American Teens Average 10 Hours a Day on Screens
American youths age 11 to 18 average 10 hours per day of screen time, new research has found. That is a large majority of all waking hours, 70 hours every week.
- Research surveyed 1,600 American teenagers.
- Screen time includes social media, video chat, texting, shopping and gaming. Time spent doing more than one of these at a time is counted twice by the survey.
- The higher the screen time, the lower the mental health.
- There is a 14-hour disparity between teens living with intact families (63 hours weekly) and teens from non-intact families (77 hours weekly).
Mental health: The research adds to existing evidence that screen time hurts mental health.
“The study points out that high screen time for adolescents is correlated with depression, loneliness, lack of sleep, and negative body image. It does not mention the opportunity cost of diverting young people’s free time to entertainment consumption instead of personal development that benefits others, such as learning to repair bicycles, playing outside, testing out jobs through work and internships, or working to save for college or marriage.”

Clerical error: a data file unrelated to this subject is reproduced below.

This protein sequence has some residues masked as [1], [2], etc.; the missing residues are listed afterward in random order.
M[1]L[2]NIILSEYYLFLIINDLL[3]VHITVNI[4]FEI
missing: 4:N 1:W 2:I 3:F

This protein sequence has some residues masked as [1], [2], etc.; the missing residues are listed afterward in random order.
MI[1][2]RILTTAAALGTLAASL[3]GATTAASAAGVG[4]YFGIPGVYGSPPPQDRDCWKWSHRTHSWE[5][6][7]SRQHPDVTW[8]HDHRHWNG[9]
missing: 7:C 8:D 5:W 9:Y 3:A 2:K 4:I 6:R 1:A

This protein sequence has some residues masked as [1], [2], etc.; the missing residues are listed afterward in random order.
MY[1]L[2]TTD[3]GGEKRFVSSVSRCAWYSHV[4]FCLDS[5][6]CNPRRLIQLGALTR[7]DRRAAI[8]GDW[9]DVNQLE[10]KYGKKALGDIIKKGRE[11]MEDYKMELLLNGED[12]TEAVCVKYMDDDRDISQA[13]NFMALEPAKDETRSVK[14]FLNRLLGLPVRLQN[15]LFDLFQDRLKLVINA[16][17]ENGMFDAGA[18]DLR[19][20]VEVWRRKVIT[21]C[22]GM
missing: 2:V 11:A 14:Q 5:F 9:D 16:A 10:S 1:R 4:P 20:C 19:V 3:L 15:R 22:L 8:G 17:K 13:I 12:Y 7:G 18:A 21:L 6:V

Preparatory years: Screen time often harms brain operation. It reduces concentration, teaches shallow thinking, and prevents maturation. As the Federalist notes, screen time is becoming a national crisis because it is stunting the minds of tomorrow’s leaders.
“The years between ages 16 and 25 are the vitally important years of adult preparation for life’s work. These are the crucial years of preparation. During these years the mind is capable of acquiring faster than at any other stage of life the advanced knowledge needed before beginning one’s adult career—whether it be business, profession, occupation or marriage. … After age 25, the mind which has stagnated since age 16 finds it difficult to enter upon more mature study.”
—Herbert W. Armstrong, The Missing Dimension in Sex
Family breakdown: Why do parents allow 70 hours of screen time per week when it is clearly so destructive? Either they too are screen addicts, or they choose to not exercise their authority and protect their children.
Breaking free: You can be free from the scourge of screen time. Breaking any addiction is difficult, but it is possible.
“Finally, brethren, whatsoever things are true, whatsoever things are honest, whatsoever things are just, whatsoever things are pure, whatsoever things are lovely, whatsoever things are of good report; if there be any virtue, and if there be any praise, think on these things.”
Read: “How to Crush Screen Addiction” will show how you and your family can break free from the slavery of screen time.